Human Pluripotent Stem Cell Resource Center
The Human Pluripotent Stem Cell Resource Center currently provides services in four categories:
The Center provides training in basic or advanced stem cell technologies to scientists from The Rockefeller University and Tri-I institutions.
Training is available in:
- Human embryo culture and hESC derivation.
- iPSC derivation from non-diseased as well as diseased patients.
- Genome editing and real-time tracking of hESCs and iPSC-derived embryoids and organoids.
- Differentiation and self-organization of colonies grown in 2D or 3D confined geometry.
Over a dozen laboratories and over 50 trainees have so far used the resource center to learn a broad range of stem cell-related experimental and computational approaches.
2. Consultations, projects, or collaborations
Scientists from the Tri-Institutions can explore the possibility of stem cell projects related to their areas of interest, working with the Center Director and/or members of the Brivanlou Laboratory. Past consultations range from exploratory fact finding and general advice, to specific specialized training requests to support grants projects or publications, referral to extramural associates or resources, and discrete joint projects and collaborations within the Resource Center.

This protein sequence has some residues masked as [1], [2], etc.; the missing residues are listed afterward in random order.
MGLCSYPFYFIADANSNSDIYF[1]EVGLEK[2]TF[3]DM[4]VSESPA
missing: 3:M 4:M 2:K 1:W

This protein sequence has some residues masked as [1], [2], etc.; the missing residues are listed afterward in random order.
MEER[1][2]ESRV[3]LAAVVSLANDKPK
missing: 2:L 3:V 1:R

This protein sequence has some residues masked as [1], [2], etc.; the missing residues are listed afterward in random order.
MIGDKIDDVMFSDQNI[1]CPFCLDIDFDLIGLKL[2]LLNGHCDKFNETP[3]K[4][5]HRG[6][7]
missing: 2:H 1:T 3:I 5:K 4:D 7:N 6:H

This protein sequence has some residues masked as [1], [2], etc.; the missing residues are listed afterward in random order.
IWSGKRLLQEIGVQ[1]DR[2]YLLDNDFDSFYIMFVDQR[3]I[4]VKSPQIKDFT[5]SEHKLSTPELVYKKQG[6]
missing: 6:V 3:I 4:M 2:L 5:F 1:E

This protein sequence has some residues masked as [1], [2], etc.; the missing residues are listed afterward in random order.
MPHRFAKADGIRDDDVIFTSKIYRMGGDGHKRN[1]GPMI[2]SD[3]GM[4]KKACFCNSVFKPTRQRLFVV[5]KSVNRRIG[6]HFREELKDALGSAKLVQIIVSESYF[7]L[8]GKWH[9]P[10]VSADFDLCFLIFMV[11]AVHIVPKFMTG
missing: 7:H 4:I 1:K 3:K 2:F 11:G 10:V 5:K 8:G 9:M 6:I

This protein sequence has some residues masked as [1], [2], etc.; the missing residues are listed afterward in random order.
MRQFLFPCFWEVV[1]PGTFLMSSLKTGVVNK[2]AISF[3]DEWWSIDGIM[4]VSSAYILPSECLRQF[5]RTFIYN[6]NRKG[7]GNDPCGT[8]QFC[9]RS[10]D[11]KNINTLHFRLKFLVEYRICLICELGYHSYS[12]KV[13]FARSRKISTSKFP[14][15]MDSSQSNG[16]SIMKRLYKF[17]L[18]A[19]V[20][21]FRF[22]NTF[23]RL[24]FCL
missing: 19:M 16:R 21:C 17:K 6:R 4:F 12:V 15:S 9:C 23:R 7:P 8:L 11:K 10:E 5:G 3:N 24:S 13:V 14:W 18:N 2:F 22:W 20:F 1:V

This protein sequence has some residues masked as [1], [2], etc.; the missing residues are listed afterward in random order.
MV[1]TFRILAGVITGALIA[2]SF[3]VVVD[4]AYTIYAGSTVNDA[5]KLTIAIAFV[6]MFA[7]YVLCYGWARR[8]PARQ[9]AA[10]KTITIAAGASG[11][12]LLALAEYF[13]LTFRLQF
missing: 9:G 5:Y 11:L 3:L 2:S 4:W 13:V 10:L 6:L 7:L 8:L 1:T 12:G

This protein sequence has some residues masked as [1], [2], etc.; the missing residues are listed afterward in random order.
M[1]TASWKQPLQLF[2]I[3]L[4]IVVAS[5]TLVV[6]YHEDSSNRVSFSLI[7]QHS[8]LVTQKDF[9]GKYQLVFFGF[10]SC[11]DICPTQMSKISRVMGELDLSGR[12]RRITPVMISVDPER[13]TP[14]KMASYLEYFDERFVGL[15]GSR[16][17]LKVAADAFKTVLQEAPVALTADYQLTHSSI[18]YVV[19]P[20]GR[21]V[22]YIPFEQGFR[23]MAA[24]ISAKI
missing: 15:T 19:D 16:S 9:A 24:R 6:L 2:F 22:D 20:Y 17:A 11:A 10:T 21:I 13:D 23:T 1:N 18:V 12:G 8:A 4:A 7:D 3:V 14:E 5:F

3. Use of facilities
The Resource Center's infrastructure and equipment are available for use and include:
- Derivation hoods for human embryos and microinjection systems including Somatic Cell Nuclear Transfer (SCNT).
- Molecular tools for manipulation, modification, differentiation, and observation of hESCs and iPSCs.
- Micropattern culture systems and 3D technology for self-organizing hESCs and iPSCs.
- Inverted stereo and high magnification fluorescent microscopes for live analysis of cells or embryos.
4. Banking and quality control of discrete and isogenic stem cell lines
The Centers banks more than 100 lines generated at the University as well as a large number of non-diseased and diseased lines generated by other laboratories and sent to the Center for quality control and propagation. This collection is essential to control for differences in readouts that are due to different human genetic backgrounds. The Resource Center also serves as a beta test site for next generation reagents developed by third parties that aim at improving hESCs and iPSCs culture and genetic manipulations.